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Confused! What tires can I substitute for my 235/55/R20 tires? I have a 2009 Murano LE. Hoping to find something reasonable in cost. May only keep this car for another year, as I am beginning to have transmission problems. How important is the "aspect ratio" for my car? I have 180K miles.
 

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Aspect ratio is always important. If you throw it off, your speedometer and odometers will both be inaccurate. And nothing affects the handling of your vehicle more quickly than tires.

Is there a problem with keeping that size? There are plenty of options at Tire Rack, but I do see that they start about $185 each. What would you change to?
 

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Some forum members mentioned changing to: 255/50/20. However is that OK for the 2009 Murano? Does it matter that my edition is the LE? Want to be safe but since my transmission is beginning to fail, I may only keep the car for another year, and thus do not want to spend much. Was even considering used tires but the 235/55/20 is impossible to find used in Seattle.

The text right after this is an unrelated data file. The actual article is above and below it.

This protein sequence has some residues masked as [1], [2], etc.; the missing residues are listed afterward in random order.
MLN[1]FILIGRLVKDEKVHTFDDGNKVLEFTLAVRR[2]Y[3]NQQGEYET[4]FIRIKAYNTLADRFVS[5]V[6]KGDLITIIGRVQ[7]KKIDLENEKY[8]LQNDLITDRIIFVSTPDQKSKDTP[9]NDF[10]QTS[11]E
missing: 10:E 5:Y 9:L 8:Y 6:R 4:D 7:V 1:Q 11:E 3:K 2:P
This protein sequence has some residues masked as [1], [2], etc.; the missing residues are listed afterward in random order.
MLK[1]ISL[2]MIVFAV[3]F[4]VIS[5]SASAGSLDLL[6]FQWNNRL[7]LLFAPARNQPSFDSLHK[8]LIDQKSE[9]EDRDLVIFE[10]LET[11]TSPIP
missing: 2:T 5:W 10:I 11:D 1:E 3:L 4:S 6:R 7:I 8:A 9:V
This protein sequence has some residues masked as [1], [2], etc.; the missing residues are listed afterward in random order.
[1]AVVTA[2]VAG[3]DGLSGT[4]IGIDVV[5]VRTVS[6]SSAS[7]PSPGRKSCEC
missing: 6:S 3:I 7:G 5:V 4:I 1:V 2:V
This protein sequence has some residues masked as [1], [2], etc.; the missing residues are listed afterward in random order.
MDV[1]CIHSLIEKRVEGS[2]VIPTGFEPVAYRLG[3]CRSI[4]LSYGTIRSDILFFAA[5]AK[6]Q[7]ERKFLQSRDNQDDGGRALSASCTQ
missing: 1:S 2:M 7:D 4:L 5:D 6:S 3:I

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How low is it now? If you plan to only use it for a year more, just keep driving it with the same tires. Why bother, unless its totally bald and you live in snow country. There are shops that sells used tires locally found.
 

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How low is it now? If you plan to only use it for a year more, just keep driving it with the same tires. Why bother, unless its totally bald and you live in snow country. There are shops that sells used tires locally found.
He hasn't stated if he has FWD or AWD. Used tires are alright on a FWD, but a very bad idea on AWD, unless you can find a matched set of 4 used tires worn evenly.

Have a good day.
 
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Confused! What tires can I substitute for my 235/55/R20 tires? I have a 2009 Murano LE. Hoping to find something reasonable in cost. May only keep this car for another year, as I am beginning to have transmission problems. How important is the "aspect ratio" for my car? I have 180K miles.